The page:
ISSN (Print) - 0012-9976 | ISSN (Online) - 2349-8846

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Tamil Nadu: Lessons for the Future

Lessons for the Future The recent assembly elections was not only historic in many ways, it also marked several firsts. The Dravida Munnetra Kazhagam (DMK) leader, M Karunanidhi, was sworn in for the fifth time as chief minister. Also, for the first time since Rajagopalachari


Lessons for the Future

he recent assembly elections was not only historic in many ways, it also marked several firsts. The Dravida Munnetra Kazhagam (DMK) leader, M Karunanidhi, was sworn in for the fifth time as chief minister. Also, for the first time since Rajagopalachari’s government in 1952, a minority government has been sworn into power, supported from the outside by its alliance partners, the Congress, Pattali Makkal Katchi (PMK), and the two Left parties. And in sharp contrast to the overwhelming victory recorded by the DMK alliance in the 2004 general elections, the difference in vote shares between the two leading alliances this time was a mere 4.67 percentage points (CSDS poll analysis); the DMK alliance secured a 44.73 per cent share and Jayalalithaa’s All-India Anna Dravida Munnetra Kazhagam (AIADMK) alliance was not far behind with 40.06 per cent. The closely fought contest in itself was not surprising, even opinion polls barely a fortnight before the elections had accorded the AIADMK incumbent government a distinct advantage over the opposition. In another first, the DMK, one of Tamil Nadu’s two main parties fell 22 seats short of the necessary 118 seats for attaining a majority in the assembly. In what can only be welcome news for the UPA government at the centre, the DMK in power is dependent on the support of its allies, i e, the Congress (34 seats), PMK (18), CPM (9) and the CPI (6).

Apart from the historic yo-yo nature of Tamil Nadu elections where power has oscillated between the two main parties, the DMK’s victory in these elections has been attributed in part to its sound cementing of pre-electoral alliances with other parties, and also to its innovative electoral manifesto, that prompted a change in electoral tack on the part of the AIADMK. The generosity with which the DMK sewed up its alliances

– after Vaiko’s MDMK walked over to the AIADMK – stood it in good stead. Further, the earlier electoral emphasis on her government’s post-2004 performance by Jayalalithaa was altered in favour of seeking to outmanoeuvre the DMK alliance in extending various sops to the voters. Thus, heavily subsidised rice, free colour television sets for rural women and waiver of cooperative loans were countered by the AIADMK coming out with promises of gold and computers.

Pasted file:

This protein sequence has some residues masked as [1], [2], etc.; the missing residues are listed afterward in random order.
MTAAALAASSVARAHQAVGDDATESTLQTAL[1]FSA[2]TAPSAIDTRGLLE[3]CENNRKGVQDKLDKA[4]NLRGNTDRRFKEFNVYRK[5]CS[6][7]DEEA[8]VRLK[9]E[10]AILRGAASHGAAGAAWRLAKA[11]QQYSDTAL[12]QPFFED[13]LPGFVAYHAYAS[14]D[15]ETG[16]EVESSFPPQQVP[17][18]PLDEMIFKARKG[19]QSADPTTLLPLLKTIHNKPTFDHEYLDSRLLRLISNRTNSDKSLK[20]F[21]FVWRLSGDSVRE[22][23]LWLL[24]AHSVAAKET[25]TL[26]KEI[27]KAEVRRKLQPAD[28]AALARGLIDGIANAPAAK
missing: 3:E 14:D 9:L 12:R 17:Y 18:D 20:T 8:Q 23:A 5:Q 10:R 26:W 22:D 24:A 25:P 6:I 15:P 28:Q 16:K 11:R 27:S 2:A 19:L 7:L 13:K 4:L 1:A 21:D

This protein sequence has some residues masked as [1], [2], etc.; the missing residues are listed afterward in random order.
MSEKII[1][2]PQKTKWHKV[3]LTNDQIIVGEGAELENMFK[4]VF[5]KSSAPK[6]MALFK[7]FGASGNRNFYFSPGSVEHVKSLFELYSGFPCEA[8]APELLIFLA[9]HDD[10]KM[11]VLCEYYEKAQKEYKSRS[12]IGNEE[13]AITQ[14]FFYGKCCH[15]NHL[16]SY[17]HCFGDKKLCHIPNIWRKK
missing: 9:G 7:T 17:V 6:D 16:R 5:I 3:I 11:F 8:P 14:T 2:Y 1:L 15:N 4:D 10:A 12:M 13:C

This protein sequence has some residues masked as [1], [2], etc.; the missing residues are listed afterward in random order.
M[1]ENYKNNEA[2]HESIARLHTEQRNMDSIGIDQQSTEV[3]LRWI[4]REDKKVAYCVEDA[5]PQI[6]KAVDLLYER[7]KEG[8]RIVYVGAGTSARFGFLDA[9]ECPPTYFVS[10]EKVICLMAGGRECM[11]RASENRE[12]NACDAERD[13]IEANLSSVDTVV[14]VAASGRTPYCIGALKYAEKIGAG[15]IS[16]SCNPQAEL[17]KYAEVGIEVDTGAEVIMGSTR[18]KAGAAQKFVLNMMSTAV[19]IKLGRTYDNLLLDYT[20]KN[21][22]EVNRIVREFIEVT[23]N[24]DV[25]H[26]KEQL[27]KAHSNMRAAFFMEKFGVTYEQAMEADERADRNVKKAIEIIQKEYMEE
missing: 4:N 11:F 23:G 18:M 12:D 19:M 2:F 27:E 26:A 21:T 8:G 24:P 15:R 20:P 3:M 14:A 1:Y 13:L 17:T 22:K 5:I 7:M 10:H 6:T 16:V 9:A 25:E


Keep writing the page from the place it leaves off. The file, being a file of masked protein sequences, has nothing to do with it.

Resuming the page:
While elections in Tamil Nadu have been replete with symbolism, as these elections and its sop-rich manifesto demonstrated, there are also signals of more far-reaching changes conveyed by these elections that could have an impact in future state elections. An initial analysis of the results shows that more than caste alliances and loyalties, the nature of party dominance varied in the different geographical regions of the state, which in turn is reflective of a shift in voting patterns. It appears that the DMK alliance’s lead of nearly 20 per cent in vote share patterns in the southern districts narrowed substantially towards the north, as well as in the west and in the Cauvery delta region in the east. This is also evident in the fact that the thevars, a strong support base for the AIADMK, did not vote uniformly; in the west and Cauvery delta region, their votes moved towards the DMK alliance. The AIADMK as well as actor Vijayakanth’s Desiya Murpokku Dravida Kazhagam (DMDK) stole into the PMK’s substantial vanniyar vote, especially in the upper north region. These regional variations in voting follow from the perceived economic and other benefits that have accrued to different regions in recent years.

What also emerges from these elections, is the fact that in spite of the avowed antipathy the two main parties bear towards each other, there is a broad similarity in the sympathies they espouse, which is also underscored by prevailing political compulsions. The DMK, largely a party with a middle caste support base including small property owners, as well as the small and middle farmer, is thus reaching out to the very groups the AIADMK claims as its avowed support base, i e, the poorer, more marginalised groups. Traditionally, successive governments in Tamil Nadu have followed welfare-oriented measures balanced by fiscal prudence. It remains to be seen whether the DMK will continue to profess a similar approach or if its attempts to reach out to varied sections of the populace will cost the exchequer dear. Further, elections in Tamil Nadu have been largely state-centred in nature, whether in matters of issues or personalities. But the DMK’s victory is partly because of the fact that the party is an important constituent of the United Progressive Alliance government at the centre. There is thus an emerging duality in the Indian federal polity; even as regional entities/parties surge to power in various states, central concerns continue to exercise a vital pull.

Economic and Political Weekly May 20, 2006

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